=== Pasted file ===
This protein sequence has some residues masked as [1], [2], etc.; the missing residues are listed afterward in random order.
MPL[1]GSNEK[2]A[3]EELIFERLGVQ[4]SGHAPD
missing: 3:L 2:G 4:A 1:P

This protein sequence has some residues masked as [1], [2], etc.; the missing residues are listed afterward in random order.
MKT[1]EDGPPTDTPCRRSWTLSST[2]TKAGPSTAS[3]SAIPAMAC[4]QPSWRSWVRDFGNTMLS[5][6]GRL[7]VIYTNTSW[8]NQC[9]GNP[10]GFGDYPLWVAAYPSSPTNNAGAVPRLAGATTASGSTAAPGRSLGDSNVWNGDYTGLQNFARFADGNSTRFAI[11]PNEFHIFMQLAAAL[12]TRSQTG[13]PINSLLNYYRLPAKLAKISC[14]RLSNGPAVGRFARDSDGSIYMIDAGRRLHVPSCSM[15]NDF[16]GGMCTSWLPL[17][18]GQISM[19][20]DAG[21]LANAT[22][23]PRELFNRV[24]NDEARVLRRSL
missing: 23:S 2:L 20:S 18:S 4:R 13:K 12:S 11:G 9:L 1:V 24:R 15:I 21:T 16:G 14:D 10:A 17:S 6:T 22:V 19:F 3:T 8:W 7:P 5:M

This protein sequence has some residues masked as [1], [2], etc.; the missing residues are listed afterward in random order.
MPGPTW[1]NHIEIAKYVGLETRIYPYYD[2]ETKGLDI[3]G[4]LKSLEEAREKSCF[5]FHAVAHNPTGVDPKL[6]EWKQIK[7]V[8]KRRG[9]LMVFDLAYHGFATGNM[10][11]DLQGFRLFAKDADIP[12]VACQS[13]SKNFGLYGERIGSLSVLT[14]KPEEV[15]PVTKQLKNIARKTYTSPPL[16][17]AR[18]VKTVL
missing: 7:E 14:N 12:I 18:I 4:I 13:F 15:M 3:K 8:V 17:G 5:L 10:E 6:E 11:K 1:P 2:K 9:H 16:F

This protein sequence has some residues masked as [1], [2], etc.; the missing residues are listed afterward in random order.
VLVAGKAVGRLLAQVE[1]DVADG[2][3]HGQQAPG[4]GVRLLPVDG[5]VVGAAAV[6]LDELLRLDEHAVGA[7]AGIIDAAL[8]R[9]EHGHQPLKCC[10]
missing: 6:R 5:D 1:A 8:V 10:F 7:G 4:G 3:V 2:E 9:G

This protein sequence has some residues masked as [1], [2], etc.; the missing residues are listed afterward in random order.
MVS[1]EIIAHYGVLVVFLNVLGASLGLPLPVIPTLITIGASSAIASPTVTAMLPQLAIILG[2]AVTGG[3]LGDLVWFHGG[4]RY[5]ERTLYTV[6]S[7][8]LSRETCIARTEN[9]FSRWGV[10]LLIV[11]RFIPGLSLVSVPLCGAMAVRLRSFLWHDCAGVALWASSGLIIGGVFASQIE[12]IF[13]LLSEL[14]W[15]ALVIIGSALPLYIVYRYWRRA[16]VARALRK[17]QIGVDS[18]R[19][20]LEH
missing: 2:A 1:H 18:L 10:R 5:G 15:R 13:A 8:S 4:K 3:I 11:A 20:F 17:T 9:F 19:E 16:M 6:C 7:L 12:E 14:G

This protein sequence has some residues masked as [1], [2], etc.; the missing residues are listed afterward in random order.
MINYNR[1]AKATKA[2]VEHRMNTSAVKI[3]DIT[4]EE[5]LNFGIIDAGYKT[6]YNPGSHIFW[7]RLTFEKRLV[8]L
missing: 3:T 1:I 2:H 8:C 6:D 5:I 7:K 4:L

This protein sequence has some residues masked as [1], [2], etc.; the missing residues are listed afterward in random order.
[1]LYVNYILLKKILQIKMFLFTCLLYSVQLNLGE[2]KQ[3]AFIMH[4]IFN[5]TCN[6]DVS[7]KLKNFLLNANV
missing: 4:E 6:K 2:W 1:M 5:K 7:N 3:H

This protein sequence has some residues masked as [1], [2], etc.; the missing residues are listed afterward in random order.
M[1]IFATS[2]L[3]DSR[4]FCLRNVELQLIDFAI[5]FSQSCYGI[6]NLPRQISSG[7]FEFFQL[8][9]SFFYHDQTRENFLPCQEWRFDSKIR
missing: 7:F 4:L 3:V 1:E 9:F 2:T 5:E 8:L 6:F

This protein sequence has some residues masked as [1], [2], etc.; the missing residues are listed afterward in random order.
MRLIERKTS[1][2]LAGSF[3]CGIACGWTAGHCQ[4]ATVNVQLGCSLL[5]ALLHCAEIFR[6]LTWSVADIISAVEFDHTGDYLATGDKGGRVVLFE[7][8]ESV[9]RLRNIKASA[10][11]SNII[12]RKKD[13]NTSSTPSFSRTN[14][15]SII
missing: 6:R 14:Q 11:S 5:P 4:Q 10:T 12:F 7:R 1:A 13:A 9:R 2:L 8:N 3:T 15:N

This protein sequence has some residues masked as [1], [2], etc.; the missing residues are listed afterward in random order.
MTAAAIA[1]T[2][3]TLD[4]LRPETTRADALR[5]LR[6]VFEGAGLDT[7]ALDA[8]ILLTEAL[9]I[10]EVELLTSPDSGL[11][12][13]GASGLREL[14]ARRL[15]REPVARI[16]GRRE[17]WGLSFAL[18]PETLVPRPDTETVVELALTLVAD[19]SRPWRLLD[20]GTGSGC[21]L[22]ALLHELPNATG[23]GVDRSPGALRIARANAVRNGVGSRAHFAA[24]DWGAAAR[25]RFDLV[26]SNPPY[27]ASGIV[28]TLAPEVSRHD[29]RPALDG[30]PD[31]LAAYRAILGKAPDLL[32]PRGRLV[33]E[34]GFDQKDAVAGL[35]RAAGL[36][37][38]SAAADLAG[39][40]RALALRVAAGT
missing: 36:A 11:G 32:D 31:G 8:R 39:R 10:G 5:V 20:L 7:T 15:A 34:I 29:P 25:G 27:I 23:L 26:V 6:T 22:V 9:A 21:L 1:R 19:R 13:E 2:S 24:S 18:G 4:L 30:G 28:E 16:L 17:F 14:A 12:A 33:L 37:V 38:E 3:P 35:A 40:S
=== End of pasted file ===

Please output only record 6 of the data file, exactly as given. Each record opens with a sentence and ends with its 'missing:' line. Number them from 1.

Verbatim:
This protein sequence has some residues masked as [1], [2], etc.; the missing residues are listed afterward in random order.
MINYNR[1]AKATKA[2]VEHRMNTSAVKI[3]DIT[4]EE[5]LNFGIIDAGYKT[6]YNPGSHIFW[7]RLTFEKRLV[8]L
missing: 3:T 1:I 2:H 8:C 6:D 5:I 7:K 4:L